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    The ICC must better explain its actions

    The task of the International Criminal Court is growing daily, particularly in the Middle East and North Africa. Consequently, the ICC must better communicate what is driving its actions in the region.

    This is necessary for the institution to develop confidence in its capacity to act as a guardian of international criminal law.

    In recent months, the ICC has intervened directly in the crisis in Libya. There is growing potential for its involvement in Israel and the occupied Palestinian territories, and in addressing crimes committed in Syria, Yemen and Bahrain, which ultimately may come under its jurisdiction. The court will also be affected by impending ratifications of the Rome Statute by Tunisia and Egypt.

    International courts face enormous challenges in building a sense of ownership among the communities affected by their work.

    This is due to numerous factors, including distance (both physical and cultural), use of languages and rules often unfamiliar to the people under their jurisdiction, and, most important, hostile rhetoric often employed by local opinion makers.

    The International Criminal Court is no exception to these challenges, especially in the Middle East and North Africa, where its engagement requires a robust outreach effort.On May 16, the ICC prosecutor, Luis Moreno Ocampo, delivered the news of his application for arrest warrants against Moammar Gadhafi, his son Seif al-Islam, and the head of Libya’s intelligence services Abdullah Senussi on charges of crimes against humanity.
    The charges relate to the attacks of Gadhafi’s security forces on demonstrators protesting against the Libyan regime since February.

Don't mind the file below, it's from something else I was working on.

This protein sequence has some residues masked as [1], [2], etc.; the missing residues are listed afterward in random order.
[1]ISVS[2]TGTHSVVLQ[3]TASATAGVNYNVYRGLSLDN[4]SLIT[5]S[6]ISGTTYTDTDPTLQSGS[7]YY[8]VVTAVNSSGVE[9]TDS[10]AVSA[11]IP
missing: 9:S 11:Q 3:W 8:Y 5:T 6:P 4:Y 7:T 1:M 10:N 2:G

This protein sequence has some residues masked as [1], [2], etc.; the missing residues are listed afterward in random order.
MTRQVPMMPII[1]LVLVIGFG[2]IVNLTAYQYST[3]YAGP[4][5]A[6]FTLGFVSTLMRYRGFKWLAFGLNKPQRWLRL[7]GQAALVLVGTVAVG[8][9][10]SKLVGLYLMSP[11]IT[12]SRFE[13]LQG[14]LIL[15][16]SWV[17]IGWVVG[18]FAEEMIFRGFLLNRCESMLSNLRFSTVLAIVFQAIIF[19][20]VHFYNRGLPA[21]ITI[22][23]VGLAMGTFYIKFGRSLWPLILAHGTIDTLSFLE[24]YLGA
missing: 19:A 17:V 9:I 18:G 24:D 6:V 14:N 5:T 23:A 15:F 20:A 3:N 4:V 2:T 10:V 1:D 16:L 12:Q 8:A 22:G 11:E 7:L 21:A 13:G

Ocampo explained that the evidence he gathered “shows that civilians were attacked in their homes; demonstrations were repressed using live ammunition, heavy artillery was used against participants in funeral processions, and snipers placed to kill those leaving the mosques after the prayers.”

    While the action of the ICC prosecutor was welcomed by all who support accountability for leaders suppressing their own citizens, questions emerged in the Middle East and North Africa, and beyond, about the criteria determining when the ICC gets involved.

    Wide sections of the public in the region, including members of civil society groups promoting the rule of law, questioned how Gadhafi’s conduct differed from that of President Bashar Assad in Syria, President Ali Abdullah Saleh in Yemen, or the Al-Khalifa family in Bahrain.

    One answer is that the Libyan situation was referred to the ICC by the United Nations Security Council. This is one of the mechanisms triggering the ICC jurisdiction that has not been applied thus far in the cases of Yemen, Syria or Bahrain.
    The court can take over a matter only if the state where the crimes have occurred, or from which perpetrators come, accepts its jurisdiction; or if a case is referred by the U.N. Security Council acting under Chapter VII of the U.N. Charter to maintain or restore international peace and security.

    Yemen, Syria and Bahrain are not parties to the Rome Statute, and it is difficult to believe that their rulers are eager to accept the ICC’s jurisdiction.